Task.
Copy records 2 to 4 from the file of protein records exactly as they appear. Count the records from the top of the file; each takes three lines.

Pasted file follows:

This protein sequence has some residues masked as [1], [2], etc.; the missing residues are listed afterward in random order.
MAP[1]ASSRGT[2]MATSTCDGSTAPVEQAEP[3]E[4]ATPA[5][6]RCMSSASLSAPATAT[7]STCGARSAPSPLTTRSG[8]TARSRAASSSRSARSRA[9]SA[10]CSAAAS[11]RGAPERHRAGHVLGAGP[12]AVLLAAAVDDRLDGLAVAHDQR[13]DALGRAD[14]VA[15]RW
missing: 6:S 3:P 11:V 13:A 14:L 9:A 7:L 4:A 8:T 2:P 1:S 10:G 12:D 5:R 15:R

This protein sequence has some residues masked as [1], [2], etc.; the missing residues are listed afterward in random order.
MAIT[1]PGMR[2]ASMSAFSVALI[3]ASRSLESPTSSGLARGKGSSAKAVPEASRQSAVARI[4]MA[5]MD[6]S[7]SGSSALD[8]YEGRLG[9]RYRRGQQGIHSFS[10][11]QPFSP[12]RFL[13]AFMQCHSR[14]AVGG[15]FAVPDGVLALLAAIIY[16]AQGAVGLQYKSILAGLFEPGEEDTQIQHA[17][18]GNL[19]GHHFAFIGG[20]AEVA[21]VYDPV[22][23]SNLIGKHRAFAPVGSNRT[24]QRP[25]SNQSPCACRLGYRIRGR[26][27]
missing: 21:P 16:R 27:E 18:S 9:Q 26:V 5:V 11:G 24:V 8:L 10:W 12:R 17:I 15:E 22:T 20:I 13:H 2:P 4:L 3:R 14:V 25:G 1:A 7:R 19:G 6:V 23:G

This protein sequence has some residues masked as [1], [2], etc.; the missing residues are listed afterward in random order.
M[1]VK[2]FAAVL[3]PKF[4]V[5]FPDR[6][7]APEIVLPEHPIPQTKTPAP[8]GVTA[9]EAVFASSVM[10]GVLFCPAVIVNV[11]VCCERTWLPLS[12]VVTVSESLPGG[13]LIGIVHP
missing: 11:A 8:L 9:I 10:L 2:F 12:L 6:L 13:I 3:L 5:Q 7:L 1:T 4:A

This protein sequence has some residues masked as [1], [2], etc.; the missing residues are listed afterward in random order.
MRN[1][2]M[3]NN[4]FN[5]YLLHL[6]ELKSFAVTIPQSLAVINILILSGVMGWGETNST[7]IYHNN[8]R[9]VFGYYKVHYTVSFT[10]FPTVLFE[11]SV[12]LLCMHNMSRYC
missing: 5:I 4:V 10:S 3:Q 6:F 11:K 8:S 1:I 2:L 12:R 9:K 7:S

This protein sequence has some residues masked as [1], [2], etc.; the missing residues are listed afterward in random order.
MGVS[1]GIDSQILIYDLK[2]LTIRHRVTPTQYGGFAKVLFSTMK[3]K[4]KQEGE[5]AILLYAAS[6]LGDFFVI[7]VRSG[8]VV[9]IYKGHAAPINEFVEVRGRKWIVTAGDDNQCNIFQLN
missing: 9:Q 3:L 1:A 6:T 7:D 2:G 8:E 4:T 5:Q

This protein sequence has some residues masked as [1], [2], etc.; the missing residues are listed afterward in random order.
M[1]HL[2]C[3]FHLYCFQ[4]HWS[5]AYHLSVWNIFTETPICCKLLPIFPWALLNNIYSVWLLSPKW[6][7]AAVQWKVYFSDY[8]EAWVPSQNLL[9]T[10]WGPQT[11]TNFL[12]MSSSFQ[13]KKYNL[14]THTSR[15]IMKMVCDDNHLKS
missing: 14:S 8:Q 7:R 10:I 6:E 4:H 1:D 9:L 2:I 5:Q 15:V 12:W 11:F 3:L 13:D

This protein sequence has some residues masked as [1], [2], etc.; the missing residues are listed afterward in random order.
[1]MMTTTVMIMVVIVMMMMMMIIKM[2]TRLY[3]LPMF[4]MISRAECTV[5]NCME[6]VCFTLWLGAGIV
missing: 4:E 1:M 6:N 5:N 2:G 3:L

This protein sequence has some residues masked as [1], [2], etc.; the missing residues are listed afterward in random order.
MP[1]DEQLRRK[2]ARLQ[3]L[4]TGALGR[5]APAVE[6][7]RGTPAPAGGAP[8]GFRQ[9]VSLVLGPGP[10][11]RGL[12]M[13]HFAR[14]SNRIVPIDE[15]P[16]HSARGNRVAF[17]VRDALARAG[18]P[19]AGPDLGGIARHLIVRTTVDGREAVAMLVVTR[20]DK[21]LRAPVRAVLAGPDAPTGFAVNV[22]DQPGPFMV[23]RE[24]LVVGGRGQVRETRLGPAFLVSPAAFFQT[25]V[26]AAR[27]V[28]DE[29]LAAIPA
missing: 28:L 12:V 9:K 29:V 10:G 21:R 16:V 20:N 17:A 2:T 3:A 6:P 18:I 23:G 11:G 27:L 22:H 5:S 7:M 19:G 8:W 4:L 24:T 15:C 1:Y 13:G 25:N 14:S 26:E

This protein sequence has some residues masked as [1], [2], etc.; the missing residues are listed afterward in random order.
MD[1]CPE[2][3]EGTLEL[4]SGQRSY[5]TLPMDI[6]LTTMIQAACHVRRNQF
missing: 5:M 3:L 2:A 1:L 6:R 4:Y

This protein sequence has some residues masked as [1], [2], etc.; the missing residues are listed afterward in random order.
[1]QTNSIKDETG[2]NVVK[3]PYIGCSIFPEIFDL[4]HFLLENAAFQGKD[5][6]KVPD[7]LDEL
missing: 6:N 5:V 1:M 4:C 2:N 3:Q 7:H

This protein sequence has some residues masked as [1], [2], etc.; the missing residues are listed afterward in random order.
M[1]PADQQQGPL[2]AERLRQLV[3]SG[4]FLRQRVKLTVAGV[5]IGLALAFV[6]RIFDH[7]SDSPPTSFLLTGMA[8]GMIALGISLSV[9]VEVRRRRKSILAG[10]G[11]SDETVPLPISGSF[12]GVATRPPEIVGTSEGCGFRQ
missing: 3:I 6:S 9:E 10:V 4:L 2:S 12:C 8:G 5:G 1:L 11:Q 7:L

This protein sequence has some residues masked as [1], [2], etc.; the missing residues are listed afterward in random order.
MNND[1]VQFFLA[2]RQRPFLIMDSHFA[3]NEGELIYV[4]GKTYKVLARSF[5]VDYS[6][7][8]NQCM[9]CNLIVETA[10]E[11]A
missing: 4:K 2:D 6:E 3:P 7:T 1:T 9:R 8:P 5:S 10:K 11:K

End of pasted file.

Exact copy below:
This protein sequence has some residues masked as [1], [2], etc.; the missing residues are listed afterward in random order.
MAIT[1]PGMR[2]ASMSAFSVALI[3]ASRSLESPTSSGLARGKGSSAKAVPEASRQSAVARI[4]MA[5]MD[6]S[7]SGSSALD[8]YEGRLG[9]RYRRGQQGIHSFS[10][11]QPFSP[12]RFL[13]AFMQCHSR[14]AVGG[15]FAVPDGVLALLAAIIY[16]AQGAVGLQYKSILAGLFEPGEEDTQIQHA[17][18]GNL[19]GHHFAFIGG[20]AEVA[21]VYDPV[22][23]SNLIGKHRAFAPVGSNRT[24]QRP[25]SNQSPCACRLGYRIRGR[26][27]
missing: 21:P 16:R 27:E 18:S 9:Q 26:V 5:V 11:G 24:V 8:L 10:W 12:R 17:I 15:E 22:T 20:I 13:H 2:P 4:L 3:R 14:V 25:G 1:A 7:R 19:G 6:V 23:G

This protein sequence has some residues masked as [1], [2], etc.; the missing residues are listed afterward in random order.
M[1]VK[2]FAAVL[3]PKF[4]V[5]FPDR[6][7]APEIVLPEHPIPQTKTPAP[8]GVTA[9]EAVFASSVM[10]GVLFCPAVIVNV[11]VCCERTWLPLS[12]VVTVSESLPGG[13]LIGIVHP
missing: 11:A 8:L 9:I 10:L 2:F 12:L 6:L 13:I 3:L 5:Q 7:L 1:T 4:A

This protein sequence has some residues masked as [1], [2], etc.; the missing residues are listed afterward in random order.
MRN[1][2]M[3]NN[4]FN[5]YLLHL[6]ELKSFAVTIPQSLAVINILILSGVMGWGETNST[7]IYHNN[8]R[9]VFGYYKVHYTVSFT[10]FPTVLFE[11]SV[12]LLCMHNMSRYC
missing: 5:I 4:V 10:S 3:Q 6:F 11:K 8:S 1:I 2:L 12:R 9:K 7:S